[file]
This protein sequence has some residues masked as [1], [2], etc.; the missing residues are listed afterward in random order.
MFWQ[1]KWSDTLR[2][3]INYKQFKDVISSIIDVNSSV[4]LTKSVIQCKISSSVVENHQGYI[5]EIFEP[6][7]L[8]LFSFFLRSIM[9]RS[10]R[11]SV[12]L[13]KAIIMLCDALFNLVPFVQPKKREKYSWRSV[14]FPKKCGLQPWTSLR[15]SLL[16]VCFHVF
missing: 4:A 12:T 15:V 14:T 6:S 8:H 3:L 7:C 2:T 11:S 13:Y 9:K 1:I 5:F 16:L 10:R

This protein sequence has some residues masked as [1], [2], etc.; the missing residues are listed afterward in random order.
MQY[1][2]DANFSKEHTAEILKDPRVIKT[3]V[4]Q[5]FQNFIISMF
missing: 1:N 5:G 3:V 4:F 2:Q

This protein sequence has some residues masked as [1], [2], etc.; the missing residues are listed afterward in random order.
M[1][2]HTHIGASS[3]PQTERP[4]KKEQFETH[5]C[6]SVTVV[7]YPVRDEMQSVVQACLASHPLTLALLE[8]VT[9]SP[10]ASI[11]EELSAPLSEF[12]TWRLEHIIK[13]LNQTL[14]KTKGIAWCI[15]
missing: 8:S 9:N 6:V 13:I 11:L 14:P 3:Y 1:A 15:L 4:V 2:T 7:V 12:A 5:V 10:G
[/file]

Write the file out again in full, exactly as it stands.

This protein sequence has some residues masked as [1], [2], etc.; the missing residues are listed afterward in random order.
MFWQ[1]KWSDTLR[2][3]INYKQFKDVISSIIDVNSSV[4]LTKSVIQCKISSSVVENHQGYI[5]EIFEP[6][7]L[8]LFSFFLRSIM[9]RS[10]R[11]SV[12]L[13]KAIIMLCDALFNLVPFVQPKKREKYSWRSV[14]FPKKCGLQPWTSLR[15]SLL[16]VCFHVF
missing: 4:A 12:T 15:V 14:T 6:S 8:H 3:L 7:C 2:T 11:S 13:Y 9:K 1:I 5:F 16:L 10:R

This protein sequence has some residues masked as [1], [2], etc.; the missing residues are listed afterward in random order.
MQY[1][2]DANFSKEHTAEILKDPRVIKT[3]V[4]Q[5]FQNFIISMF
missing: 1:N 5:G 3:V 4:F 2:Q

This protein sequence has some residues masked as [1], [2], etc.; the missing residues are listed afterward in random order.
M[1][2]HTHIGASS[3]PQTERP[4]KKEQFETH[5]C[6]SVTVV[7]YPVRDEMQSVVQACLASHPLTLALLE[8]VT[9]SP[10]ASI[11]EELSAPLSEF[12]TWRLEHIIK[13]LNQTL[14]KTKGIAWCI[15]
missing: 8:S 9:N 6:V 13:I 11:L 14:P 3:Y 1:A 15:L 4:V 2:T 7:V 12:A 5:V 10:G